On a lighter note, those of you seeing this message in a feed reader might not be aware that we had, until today, featured a quote from Harry Truman in the banner of this blog. In honor of Oregon's sesquicentennial, we've changed the signature quote to one by hometown boy Ken Kesey. Another good reminder to us all that history's remains will still be here next week, when we finally receive your postal letter--although our interpretation of it may have changed by then!

Monday, September 21, 2009

"I don't know much about art..."

Rooting around in the Albert E. Mackay Papers (Accession 2002-005), we find a great deal of correspondence about the rededication of Mackenzie Hall (formerly known as the Medical Science Building) and the campaign to fund the creation of a bronze plaque commemorating Kenneth A.J. Mackenzie, M.D.

The commission for the plaque, which was to bear a likeness of the deceased Mackenzie, was awarded to the artist A. Phimister Proctor. Proctor had recently heightened his reputation in Portland with the completion of a model for a statue of Theodore Roosevelt, commissioned in 1922 by Henry Waldo Coe (whom regular readers will remember was the owner and operator of Morningside Hospital). Proctor sent a sketch of the proposed design to Mackay and other members of the dedication committee:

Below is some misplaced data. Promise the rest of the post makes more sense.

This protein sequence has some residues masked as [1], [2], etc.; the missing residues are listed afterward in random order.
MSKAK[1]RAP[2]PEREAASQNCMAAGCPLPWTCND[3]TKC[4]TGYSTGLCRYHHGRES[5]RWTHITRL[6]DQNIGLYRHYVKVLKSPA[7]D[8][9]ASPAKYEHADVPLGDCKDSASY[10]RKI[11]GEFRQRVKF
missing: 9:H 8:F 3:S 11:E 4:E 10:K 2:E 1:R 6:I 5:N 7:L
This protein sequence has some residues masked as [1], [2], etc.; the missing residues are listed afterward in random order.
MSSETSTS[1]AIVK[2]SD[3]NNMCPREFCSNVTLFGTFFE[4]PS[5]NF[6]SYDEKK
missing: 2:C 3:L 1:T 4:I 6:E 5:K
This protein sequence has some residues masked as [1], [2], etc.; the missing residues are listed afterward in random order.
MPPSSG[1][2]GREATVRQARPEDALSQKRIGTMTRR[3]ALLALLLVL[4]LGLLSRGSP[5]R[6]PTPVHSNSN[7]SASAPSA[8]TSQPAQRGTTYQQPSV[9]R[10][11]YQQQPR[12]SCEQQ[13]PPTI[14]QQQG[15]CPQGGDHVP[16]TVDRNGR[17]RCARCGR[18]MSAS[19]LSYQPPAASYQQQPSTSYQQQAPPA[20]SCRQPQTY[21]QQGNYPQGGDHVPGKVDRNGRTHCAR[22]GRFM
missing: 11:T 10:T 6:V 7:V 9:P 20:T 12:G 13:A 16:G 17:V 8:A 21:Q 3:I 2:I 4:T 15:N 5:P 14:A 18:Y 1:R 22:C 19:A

The lack of any reply from the medical school forced Phimister to write in enquiry. It was up to Dean Richard Dillehunt to break the bad news (click for larger image):


Proctor didn't seem too put out by the negative reviews; he went on to modify the design until it met with acceptance by all parties. One of the reasons for Proctor's patience with the process may be that he was a patient: the dedication files also include letters between Proctor and orthopedist Dillehunt concerning Proctor's bad hip. Nothing like a little free medical advice...